Correspondence: William M. Shafer, Department of Microbiology and Immunology, Emory University School of Medicine, 1510 Clifton Road, NE, Atlanta, GA 30322, USA. Tel.: (404) 728 7688; fax: (404) 329 2210; e-mail: email@example.com
Neisseria gonorrhoeae is a strict human pathogen that causes the sexually transmitted infection termed gonorrhea. Recent reports indicate that gonococci can form a biofilm in vivo and under laboratory conditions. It is unclear, however, if formation of such biofilms or their dispersal are influenced by host factors that would be encountered during infection. In this respect, physiological levels of polyamines have been reported to influence biofilm structures formed by other Gram-negative bacteria as well those formed by Gram-positive bacteria and can cause dispersal of a biofilm formed by Bacillus subtilis. Based on these reports, we examined the influence of polyamines on gonococcal biofilm formation and their dispersal. We now report that physiological levels of certain polyamines, notably spermine, can significantly decrease the capacity of gonococci to form a biofilm, but do not cause dispersal of a preformed biofilm. In the context of natural gonococcal infection, the presence of physiological levels of spermine may be antagonistic for gonococci to form a biofilm and this may be of importance in the spread of the pathogen from a localized region.
Neisseria gonorrhoeae is a sexually transmitted obligate human pathogen. Its disease, gonorrhea, is estimated to affect over 700 000 women and men in the United States yearly (Weinstock et al., 2004) and 106 million people worldwide (Velicko & Unemo, 2009). Alarming reports of increasing levels of resistance to antibiotics and of increasing numbers of multi-drug resistant strains suggest that gonorrhea could soon become untreatable if new antibiotics are not developed or if combination therapies of existing antibiotics become less effective over time (Ohnishi et al., 2011).
Laboratory studies typically employ planktonic bacteria, but as gonococci form biofilms in vivo, it is important to learn how this structure is formed as they could significantly influence pathogenesis and host responses. As gonococcal biofilms formed under laboratory conditions resemble those formed by other bacteria (Donlan & Costerton, 2002; Greiner et al., 2005), it is now possible to study aspects of gonococcal biology and host–pathogen interaction in the context of gonococci in biofilms versus their planktonic state. Recently, investigators have questioned whether host-derived factors can influence biofilm formation or their dispersal. In this regard, the influence of polyamines has received attention. These small cationic molecules can have antibacterial action against a number of human pathogens, but gonococci are resistant to many polyamines (Goytia & Shafer, 2010). Instead, we have shown that polyamines such as spermine and spermidine can coat the surface of gonococci and protect them from cationic antimicrobial peptides and complement-mediated killing by human serum (Goytia & Shafer, 2010). Recent studies have documented the capacity of polyamines to either impair or enhance biofilm formation or their dispersal. Interestingly, in studies using Bacillus subtilis, Escherichia coli, and Staphylococcus aureus, norspermidine was found to block biofilm formation and trigger dispersal of a biofilm formed by B. subtilis (Kolodkin-Gal et al., 2012). Given the opposing antibacterial effects of polyamines on gonococci versus other bacteria, we asked whether gonococcal biofilms would be influenced by polyamines in a manner resembling other bacteria. We now report that physiological concentrations of certain polyamines (spermine and spermidine) that would be encountered by gonococci during infection can impair biofilm formation, but do not stimulate dispersal of a preformed biofilm.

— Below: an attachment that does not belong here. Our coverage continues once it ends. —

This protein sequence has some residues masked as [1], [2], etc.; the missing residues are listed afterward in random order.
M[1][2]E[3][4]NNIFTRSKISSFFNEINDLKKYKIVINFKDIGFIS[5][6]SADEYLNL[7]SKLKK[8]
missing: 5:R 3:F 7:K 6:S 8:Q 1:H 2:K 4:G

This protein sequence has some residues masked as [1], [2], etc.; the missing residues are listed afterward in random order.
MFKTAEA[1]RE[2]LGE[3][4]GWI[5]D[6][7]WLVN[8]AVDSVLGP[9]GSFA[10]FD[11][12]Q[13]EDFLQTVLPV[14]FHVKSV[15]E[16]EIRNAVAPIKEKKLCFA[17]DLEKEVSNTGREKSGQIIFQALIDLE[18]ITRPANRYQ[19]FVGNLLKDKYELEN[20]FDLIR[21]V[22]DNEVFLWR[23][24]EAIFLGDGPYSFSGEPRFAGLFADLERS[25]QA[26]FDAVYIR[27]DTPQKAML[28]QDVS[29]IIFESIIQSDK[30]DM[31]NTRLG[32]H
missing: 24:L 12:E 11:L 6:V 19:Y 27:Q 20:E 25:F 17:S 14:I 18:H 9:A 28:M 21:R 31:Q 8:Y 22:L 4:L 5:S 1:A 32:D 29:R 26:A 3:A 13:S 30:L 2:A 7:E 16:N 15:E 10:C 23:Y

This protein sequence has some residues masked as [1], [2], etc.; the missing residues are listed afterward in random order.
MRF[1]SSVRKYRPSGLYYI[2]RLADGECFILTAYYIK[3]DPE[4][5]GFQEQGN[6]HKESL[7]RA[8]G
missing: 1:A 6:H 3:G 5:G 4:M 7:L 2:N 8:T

Materials and methods
Bacterial strains, culture conditions, and chemical compounds